West African countries are fighting a deadly war.
On Tuesday, the World Health Organization announced an official death toll of 1,200 victims from the Ebola virus. The deadliest outbreak of the virus on record is threatening the stability of the hardest-hit countries of Sierra Leone, Liberia, Guinea and now Nigeria.
However, this number is still a conservative estimate, given the amount of fear and paranoia that has prompted many West African communities into hiding their sick relatives.
A Liberian clinic in the nation’s capital was raided by community members, and about 17 patients, including children, were carried away along with items such as mattresses, sheets and equipment that were used for the patients. A fair number of people, and this crowd in particular, believe that the Ebola epidemic is a hoax.
As the death toll climbs, it is evident that West African countries are facing a war that doesn’t have a clear enemy. On one hand, there is the microscopic agent, which doesn’t have a cure or vaccination. On the other, there are the citizens who aren’t educated or may not completely understand the scope of the situation.
Finding some sort of pharmaceutical remedy may take until 2015, according to a spokesperson from Mapp Biopharmaceutical, the San Diego company that made the experimental drug ZMapp to combat the disease. But to educate a populace of tens of thousands, or even millions, can take a generation. And in the meantime, the crisis has already restricted travel and trade to and from these countries, threatening their financial security as well as impacting food supplies. Companies are also scaling down their efforts and sending nonessential employees home.
This crisis could become bigger than a health epidemic. It could cripple Liberia’s or Guinea’s economies and societies if leaders do not find a way to contain the spread of the virus by educating the community about the disease and how to protect themselves. Many news outlets report that radio programs and health ministers are making announcements or new pamphlets are being created. But how effective are they to solving the problem of fear and propaganda?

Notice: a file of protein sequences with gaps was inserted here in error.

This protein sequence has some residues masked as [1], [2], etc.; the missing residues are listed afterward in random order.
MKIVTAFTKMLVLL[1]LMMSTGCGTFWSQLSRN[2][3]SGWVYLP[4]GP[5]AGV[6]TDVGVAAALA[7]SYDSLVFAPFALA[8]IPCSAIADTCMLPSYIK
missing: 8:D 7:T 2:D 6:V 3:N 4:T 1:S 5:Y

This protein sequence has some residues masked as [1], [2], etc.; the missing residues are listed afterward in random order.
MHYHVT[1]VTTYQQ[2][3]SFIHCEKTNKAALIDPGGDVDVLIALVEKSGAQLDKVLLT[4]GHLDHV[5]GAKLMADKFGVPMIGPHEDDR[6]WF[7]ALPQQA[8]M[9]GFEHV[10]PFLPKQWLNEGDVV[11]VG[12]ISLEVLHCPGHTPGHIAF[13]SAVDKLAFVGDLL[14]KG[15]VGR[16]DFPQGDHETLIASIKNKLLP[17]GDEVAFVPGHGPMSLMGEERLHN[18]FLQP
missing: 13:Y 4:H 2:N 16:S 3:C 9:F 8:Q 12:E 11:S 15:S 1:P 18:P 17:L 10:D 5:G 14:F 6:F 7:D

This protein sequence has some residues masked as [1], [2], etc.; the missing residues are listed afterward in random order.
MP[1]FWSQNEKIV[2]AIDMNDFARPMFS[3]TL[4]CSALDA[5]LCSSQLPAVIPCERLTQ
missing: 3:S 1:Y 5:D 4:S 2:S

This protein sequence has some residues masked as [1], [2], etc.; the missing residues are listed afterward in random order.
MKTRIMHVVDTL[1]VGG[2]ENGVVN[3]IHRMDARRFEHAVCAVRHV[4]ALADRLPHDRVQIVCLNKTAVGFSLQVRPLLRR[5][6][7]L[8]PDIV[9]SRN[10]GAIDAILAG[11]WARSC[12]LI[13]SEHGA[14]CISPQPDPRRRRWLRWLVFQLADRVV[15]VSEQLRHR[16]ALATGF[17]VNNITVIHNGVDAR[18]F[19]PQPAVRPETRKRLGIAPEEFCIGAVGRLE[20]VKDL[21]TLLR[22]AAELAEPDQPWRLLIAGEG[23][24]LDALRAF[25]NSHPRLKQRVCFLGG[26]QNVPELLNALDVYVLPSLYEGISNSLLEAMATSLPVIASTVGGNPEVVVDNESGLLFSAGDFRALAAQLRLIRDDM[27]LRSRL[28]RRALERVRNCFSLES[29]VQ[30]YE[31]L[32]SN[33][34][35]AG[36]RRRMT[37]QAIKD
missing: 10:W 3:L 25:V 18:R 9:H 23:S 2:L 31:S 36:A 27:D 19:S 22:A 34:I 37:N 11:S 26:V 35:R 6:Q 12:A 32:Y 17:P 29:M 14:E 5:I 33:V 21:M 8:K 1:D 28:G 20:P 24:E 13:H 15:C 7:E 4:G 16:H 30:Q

Let’s be honest, if we have an adult woman who has lived in a rural village all her life without access to television or the Internet, how easily would she be able to digest public health information? To trust an outsider knocking on her door, telling her that her 6-year-old son lying in bed needs to travel 100 miles to get to a center where he will be isolated until uncertain death?
Traveling 100 miles in some places could take days, between walking and hitchhiking, to get to if she wanted to visit. For those living in the capitals, where they do have very limited access, the resources are slim. Liberia has one doctor for every 100,000 people, and Sierra Leone has two for every 100,000. This is in comparison to the United States, which has one doctor for every 300 people.
The war that West African countries are fighting is not with Ebola, but with poverty. Dire and systemic poverty. It has taken the lives of many, and Ebola is just one of the latest challenges that leaders and nongovernmental organizations on the ground are dealing with to mitigate the circumstances. But at the end of this epidemic — this battle — Africans are still losing the war.
S.C. Rhyne is a blogger and novelist in New York City. Follow the author on Twitter @ReporterandGirl, http://Facebook.com/TheReporterandTheGirl and visit her website at http://www.TheReporterandTheGirl.com